Wine tasting is the art of evaluating wines. Learning how to properly taste wine will give you a greater appreciation for both the wine itself and the winemakers. When wine tasting you utilize sensory of sight smell and taste. Wine tasters evaluate the appearance of the wine in the glass, the fragrance of the wine and the taste of the wine. There is also the "finish" of the wine or the aftertaste.

The art of wine tasting is as follows; color, swirl, smell, taste and savor. A wine taster must try to find clarity. Your wine taster is considering the the different parts of the wine to find out if the wine is balanced. One more thing a taster looks for is the grade of the wine or the clarity of the flavor.

"The Look Of The Wine" 
Here the wine taster is trying to find along with and clarity of the wine. When distinguishing this it is always best to have a white background such as an item of paper of cloth behind the glass. Tilt your poured glass of wine away from you and try to find along with of the wine from the rim edge to the middle of the glass. If it's a dark wine determine if along with is red, brownish, purple, ruby, brick or maroon colored. With white wines you're trying to see if it's clear, greenish, yellow, golden, amber or brownish.

For clarity the wine taster is determining if the wine looks watery or dark. Is it opaque or translucent. Older red wines are generally more translucent than younger red wines. Is the wine dull or brilliant, cloud or clear.

"The Smell Of The Wine" 
The aroma of a wine can be an indicator of both it's quality and it's unique characteristics. Smell is critical in analyzing a wine. The correct procedure in smelling a wine is always to first gently swirl your glass of wine and then have a quick whiff to get a first impression. The swirling of the wine is important to vaporize the alcohol and release the wine's natural aromas.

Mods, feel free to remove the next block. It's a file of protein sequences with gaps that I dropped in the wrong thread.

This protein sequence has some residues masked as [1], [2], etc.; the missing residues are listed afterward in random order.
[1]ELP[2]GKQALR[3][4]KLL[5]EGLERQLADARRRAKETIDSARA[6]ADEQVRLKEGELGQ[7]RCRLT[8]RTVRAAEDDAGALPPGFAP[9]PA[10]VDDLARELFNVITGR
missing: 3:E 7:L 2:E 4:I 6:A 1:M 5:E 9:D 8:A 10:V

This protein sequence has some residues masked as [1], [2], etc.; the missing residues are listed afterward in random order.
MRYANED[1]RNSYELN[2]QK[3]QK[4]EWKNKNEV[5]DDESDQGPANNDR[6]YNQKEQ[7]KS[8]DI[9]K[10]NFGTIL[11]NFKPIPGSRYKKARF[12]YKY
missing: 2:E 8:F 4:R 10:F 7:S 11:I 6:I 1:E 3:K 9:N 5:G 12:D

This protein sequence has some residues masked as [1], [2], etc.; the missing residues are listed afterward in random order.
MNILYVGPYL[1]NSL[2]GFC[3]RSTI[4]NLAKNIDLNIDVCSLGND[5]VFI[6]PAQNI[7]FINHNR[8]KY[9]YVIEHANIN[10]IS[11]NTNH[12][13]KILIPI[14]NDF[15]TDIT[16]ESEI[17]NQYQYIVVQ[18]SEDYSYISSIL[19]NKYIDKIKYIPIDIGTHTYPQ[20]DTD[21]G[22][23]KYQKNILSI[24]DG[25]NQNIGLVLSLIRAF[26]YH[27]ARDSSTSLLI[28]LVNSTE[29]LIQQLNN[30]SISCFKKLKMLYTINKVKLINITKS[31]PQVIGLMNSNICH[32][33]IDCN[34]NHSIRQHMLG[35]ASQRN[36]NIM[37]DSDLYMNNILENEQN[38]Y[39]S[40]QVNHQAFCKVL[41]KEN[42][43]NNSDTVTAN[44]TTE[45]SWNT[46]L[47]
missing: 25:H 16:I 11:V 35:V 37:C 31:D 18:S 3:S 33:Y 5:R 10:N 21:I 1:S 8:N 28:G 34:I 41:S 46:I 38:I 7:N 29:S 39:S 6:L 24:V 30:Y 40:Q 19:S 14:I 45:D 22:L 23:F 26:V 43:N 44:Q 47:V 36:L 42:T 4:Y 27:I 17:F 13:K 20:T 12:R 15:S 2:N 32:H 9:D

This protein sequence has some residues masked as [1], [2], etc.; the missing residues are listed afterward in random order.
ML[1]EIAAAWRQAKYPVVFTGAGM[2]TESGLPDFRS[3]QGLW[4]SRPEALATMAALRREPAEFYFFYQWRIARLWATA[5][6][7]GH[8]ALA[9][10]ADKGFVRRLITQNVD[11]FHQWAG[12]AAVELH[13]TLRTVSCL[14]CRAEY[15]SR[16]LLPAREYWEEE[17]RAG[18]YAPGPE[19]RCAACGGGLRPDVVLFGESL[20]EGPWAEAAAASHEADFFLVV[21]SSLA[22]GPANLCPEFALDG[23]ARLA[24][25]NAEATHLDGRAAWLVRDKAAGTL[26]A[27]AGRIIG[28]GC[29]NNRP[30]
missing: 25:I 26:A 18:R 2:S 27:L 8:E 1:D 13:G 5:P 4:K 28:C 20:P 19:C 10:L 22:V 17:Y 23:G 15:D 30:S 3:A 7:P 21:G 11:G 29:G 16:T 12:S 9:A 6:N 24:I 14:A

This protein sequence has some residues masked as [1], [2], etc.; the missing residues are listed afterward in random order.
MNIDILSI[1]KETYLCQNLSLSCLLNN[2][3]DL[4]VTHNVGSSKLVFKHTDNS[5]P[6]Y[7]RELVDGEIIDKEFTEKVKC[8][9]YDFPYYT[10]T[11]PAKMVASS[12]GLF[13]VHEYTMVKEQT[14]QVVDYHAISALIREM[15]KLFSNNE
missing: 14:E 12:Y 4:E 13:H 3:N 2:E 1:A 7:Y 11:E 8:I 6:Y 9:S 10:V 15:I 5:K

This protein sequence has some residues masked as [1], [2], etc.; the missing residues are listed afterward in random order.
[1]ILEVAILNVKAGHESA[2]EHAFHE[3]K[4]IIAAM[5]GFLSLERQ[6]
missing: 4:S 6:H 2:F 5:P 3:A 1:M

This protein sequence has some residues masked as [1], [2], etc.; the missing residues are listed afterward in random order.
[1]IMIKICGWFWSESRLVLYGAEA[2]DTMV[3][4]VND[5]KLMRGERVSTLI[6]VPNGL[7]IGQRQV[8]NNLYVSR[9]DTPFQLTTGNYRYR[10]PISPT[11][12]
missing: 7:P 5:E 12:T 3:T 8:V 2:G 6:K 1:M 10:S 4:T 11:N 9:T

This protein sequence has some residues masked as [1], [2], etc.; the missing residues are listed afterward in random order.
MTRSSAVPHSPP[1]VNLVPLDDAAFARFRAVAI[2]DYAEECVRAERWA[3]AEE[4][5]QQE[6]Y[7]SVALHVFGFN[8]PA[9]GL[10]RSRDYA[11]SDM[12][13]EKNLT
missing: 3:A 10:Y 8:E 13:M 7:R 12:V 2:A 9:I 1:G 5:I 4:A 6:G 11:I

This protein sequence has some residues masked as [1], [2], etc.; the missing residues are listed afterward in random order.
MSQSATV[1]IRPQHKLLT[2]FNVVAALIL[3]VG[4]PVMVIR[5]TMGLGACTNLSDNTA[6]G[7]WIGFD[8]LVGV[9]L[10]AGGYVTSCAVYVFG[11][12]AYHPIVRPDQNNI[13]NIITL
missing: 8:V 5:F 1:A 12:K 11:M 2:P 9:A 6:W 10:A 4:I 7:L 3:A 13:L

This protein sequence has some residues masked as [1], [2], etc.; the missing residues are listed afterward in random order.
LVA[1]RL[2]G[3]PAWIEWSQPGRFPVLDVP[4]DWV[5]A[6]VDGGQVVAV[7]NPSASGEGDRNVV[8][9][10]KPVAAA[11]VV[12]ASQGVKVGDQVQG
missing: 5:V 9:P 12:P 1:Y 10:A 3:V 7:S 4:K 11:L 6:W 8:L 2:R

After your initial whiff, stick your nose down into the glass of wine and inhale through your nose. Does it smell citrusy, flowery, oaky, or like berries or flowers? This second impression smell is important.

"The Taste Of The Wine" 
You're finally ready to taste the wine. You can find three phases to the tasting process. There is the attack phasethe evolution phase, and once we mentioned earlier the finish phase.

In tasting you intend to begin with a small sip and let the wine roll in your tongue. What's your initial impression of the wine? This is actually the attack phase and it involves the acidity, alcohol content, tannin levels and residual sugar. Ideally these four items will meld together so any particular one is no more intense compared to other. In this attack phase you'll receive impressions of the intensity, if the wine is light or heavy, whether it is soft or firm, dry or sweet, and creamy or crisp.

The evolution phase is what the wine's actual taste is in your palate. Here you are determining the flavor profile of the wine. If it's a white wine have you been tasting apples, pears, or is it more floral in nature? Maybe it consists more of honey or even a buttery taste. With red wines you'll start noting fruits such as berry, plum, figs or prunes. Possibly the wine tastes peppery or cinamony or maybe has a woody flavor such as oak or cedar. In this phase you are defining more concerning the taste of the wine.

 

Published by Charlesa Gibson